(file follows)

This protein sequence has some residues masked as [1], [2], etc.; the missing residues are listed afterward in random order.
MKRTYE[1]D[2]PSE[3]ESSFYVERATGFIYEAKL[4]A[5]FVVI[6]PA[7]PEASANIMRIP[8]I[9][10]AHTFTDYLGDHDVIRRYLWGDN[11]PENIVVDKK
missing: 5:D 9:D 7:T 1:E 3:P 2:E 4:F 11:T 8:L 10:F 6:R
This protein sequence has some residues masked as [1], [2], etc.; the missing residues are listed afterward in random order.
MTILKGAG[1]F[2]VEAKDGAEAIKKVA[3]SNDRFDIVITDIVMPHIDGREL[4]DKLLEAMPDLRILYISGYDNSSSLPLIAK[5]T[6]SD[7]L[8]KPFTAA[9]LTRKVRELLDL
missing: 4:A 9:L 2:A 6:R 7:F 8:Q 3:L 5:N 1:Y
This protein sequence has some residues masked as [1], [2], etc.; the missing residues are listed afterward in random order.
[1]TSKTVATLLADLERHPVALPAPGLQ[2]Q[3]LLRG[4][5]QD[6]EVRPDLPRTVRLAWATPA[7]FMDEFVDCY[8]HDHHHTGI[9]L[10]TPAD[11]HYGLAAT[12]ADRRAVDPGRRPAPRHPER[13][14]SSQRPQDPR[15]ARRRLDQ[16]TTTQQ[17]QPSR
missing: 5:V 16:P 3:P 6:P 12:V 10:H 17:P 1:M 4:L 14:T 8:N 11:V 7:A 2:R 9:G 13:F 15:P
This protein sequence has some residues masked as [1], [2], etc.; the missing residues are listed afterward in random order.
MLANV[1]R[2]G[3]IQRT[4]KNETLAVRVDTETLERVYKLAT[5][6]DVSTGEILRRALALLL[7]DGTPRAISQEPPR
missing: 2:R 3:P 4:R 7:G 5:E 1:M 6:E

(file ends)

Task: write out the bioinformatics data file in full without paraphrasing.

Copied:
This protein sequence has some residues masked as [1], [2], etc.; the missing residues are listed afterward in random order.
MKRTYE[1]D[2]PSE[3]ESSFYVERATGFIYEAKL[4]A[5]FVVI[6]PA[7]PEASANIMRIP[8]I[9][10]AHTFTDYLGDHDVIRRYLWGDN[11]PENIVVDKK
missing: 5:D 9:D 7:T 1:E 3:P 2:E 4:F 11:T 8:L 10:F 6:R
This protein sequence has some residues masked as [1], [2], etc.; the missing residues are listed afterward in random order.
MTILKGAG[1]F[2]VEAKDGAEAIKKVA[3]SNDRFDIVITDIVMPHIDGREL[4]DKLLEAMPDLRILYISGYDNSSSLPLIAK[5]T[6]SD[7]L[8]KPFTAA[9]LTRKVRELLDL
missing: 4:A 9:L 2:A 6:R 7:F 8:Q 3:L 5:N 1:Y
This protein sequence has some residues masked as [1], [2], etc.; the missing residues are listed afterward in random order.
[1]TSKTVATLLADLERHPVALPAPGLQ[2]Q[3]LLRG[4][5]QD[6]EVRPDLPRTVRLAWATPA[7]FMDEFVDCY[8]HDHHHTGI[9]L[10]TPAD[11]HYGLAAT[12]ADRRAVDPGRRPAPRHPER[13][14]SSQRPQDPR[15]ARRRLDQ[16]TTTQQ[17]QPSR
missing: 5:V 16:P 3:P 6:P 12:V 10:H 17:P 1:M 4:L 14:T 8:N 11:V 7:A 2:R 9:G 13:F 15:P
This protein sequence has some residues masked as [1], [2], etc.; the missing residues are listed afterward in random order.
MLANV[1]R[2]G[3]IQRT[4]KNETLAVRVDTETLERVYKLAT[5][6]DVSTGEILRRALALLL[7]DGTPRAISQEPPR
missing: 2:R 3:P 4:R 7:G 5:E 1:M 6:E